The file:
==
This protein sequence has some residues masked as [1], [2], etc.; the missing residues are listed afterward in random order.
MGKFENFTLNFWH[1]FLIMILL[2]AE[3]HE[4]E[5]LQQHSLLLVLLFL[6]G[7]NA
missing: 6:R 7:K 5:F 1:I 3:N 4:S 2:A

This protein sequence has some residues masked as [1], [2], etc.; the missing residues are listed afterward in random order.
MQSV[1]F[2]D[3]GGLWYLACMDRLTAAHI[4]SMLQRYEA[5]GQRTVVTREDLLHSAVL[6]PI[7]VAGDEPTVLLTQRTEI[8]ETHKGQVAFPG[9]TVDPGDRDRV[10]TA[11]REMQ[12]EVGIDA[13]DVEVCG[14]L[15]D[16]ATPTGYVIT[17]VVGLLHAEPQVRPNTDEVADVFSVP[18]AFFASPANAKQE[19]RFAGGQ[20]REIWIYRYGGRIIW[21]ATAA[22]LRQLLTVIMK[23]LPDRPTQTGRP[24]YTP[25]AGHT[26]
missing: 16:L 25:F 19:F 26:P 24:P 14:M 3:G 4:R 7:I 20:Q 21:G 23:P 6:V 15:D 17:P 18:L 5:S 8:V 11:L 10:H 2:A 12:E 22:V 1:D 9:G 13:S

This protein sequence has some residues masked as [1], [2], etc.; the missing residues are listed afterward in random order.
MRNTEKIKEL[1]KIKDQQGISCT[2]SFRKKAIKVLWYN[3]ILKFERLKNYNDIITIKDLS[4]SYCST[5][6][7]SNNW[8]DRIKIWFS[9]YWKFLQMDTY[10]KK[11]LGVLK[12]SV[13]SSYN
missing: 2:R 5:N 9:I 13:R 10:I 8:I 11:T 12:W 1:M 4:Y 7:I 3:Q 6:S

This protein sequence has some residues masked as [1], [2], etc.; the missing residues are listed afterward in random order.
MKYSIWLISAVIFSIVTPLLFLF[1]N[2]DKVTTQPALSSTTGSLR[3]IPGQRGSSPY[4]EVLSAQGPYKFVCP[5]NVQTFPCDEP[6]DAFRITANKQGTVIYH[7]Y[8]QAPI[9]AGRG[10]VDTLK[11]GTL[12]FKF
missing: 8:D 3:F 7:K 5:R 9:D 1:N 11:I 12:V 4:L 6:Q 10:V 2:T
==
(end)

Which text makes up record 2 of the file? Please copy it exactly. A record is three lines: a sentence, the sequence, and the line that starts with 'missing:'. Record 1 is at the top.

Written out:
This protein sequence has some residues masked as [1], [2], etc.; the missing residues are listed afterward in random order.
MQSV[1]F[2]D[3]GGLWYLACMDRLTAAHI[4]SMLQRYEA[5]GQRTVVTREDLLHSAVL[6]PI[7]VAGDEPTVLLTQRTEI[8]ETHKGQVAFPG[9]TVDPGDRDRV[10]TA[11]REMQ[12]EVGIDA[13]DVEVCG[14]L[15]D[16]ATPTGYVIT[17]VVGLLHAEPQVRPNTDEVADVFSVP[18]AFFASPANAKQE[19]RFAGGQ[20]REIWIYRYGGRIIW[21]ATAA[22]LRQLLTVIMK[23]LPDRPTQTGRP[24]YTP[25]AGHT[26]
missing: 16:L 25:F 19:F 26:P 24:P 14:M 3:G 4:R 7:I 20:Q 21:G 23:P 6:V 15:D 17:P 18:L 5:S 8:V 11:L 10:H 2:A 12:E 22:V 1:D 9:G 13:S